Did You Know About the 1924 Hit Song Called The Shreveport Stomp?
Shreveport has a long and very interesting past. That's doubly true when it comes to the musical history of the Ratchet City. Whether it's Hip-Hop, Country, Rock, Blues, Jazz, or any other genre of music - this city has worked its way into some of the most iconic songs of our time. Long-time Shreveport music aficionados may be well aware of the history I am about to reveal - but for folks who have recently relocated to our area, this should be a treat!
In 1924, Jelly Roll Morton created a song called the "Shreveport Stomp," and it was an instant hit! The song itself is legendary, but the man behind it left a legacy that is just screaming for a big-budget Hollywood biopic.
Jelly Roll Morton's given name was Ferdinand Joseph LaMothe, and he was born somewhere around New Orleans around 1890. It's hard to pin down an exact date of this composers birth because there is no birth certificate. The law requiring them in Louisiana wouldn't be passed until 1914. Among some of the more fantastic aspects of his life is this little tidbit: He claimed the he was the man who invented jazz.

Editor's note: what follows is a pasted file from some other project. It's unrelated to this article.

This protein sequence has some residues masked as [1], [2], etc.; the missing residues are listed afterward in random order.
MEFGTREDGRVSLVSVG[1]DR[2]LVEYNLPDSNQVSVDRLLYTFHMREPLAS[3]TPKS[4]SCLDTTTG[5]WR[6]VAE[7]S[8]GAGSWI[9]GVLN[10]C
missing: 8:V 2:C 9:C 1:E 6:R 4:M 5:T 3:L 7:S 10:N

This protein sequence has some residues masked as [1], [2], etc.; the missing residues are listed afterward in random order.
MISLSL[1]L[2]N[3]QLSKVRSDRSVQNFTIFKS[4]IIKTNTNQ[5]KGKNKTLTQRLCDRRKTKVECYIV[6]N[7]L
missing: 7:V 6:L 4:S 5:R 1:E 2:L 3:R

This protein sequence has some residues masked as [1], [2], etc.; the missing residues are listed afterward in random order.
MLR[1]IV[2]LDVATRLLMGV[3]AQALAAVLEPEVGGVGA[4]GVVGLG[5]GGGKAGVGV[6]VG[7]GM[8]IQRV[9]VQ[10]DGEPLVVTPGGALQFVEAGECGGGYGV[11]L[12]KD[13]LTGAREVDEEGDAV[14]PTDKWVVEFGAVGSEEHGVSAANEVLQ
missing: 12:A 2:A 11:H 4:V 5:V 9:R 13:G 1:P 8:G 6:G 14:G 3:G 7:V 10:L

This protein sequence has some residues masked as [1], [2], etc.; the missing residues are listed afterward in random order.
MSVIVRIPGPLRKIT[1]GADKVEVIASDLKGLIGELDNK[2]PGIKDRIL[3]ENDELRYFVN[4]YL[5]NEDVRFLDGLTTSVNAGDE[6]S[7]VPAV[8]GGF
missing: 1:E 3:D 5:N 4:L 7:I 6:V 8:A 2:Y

That fact has been argued passionately amongst jazz and music history buffs since Morton said it back in 1902. That particular statement drew a lot of criticism from his peers at the time, but it doesn't diminish his talent in my opinion.
According to AllMusic, Jelly Roll grew up near some of the seediest music venues in the Crescent City, and eventually caved at the age of 14 - that's when he started playing piano in those same clubs and brothels, much to his family's disapproval. In fact, he had to lie to his grandmother about his nighttime job. He told her he was working security, but that story eventually fell apart. When his grandmother (whom he lived with at the time) found out he was tickling the ivories at house of ill repute, she kicked him out.
Out on his own, Morton really hit his stride. He brought his new style of jazz to the far reaches of this country through minstrel shows before he would finally get the chance to record his music for the masses while in Chicago in 1923. One year later, he would pen and record his homage to Shreveport.
Before you listen to the "Shreveport Stomp" below, I wanted to add this little tidbit. After hearing Jelly Roll perform at a Club in Washington DC in 1938, folklorist Alan Lomax invited him to be interviewed and perform for our nation's permanent record at the Library of Congress with a focus on the rowdy days of his youth. Lomax was interested in the songs pounded out on piano by Morton when he played in the New Orleans brothels. Reportedly, some of those songs were so raunchy - they weren't released to the public until 2005.
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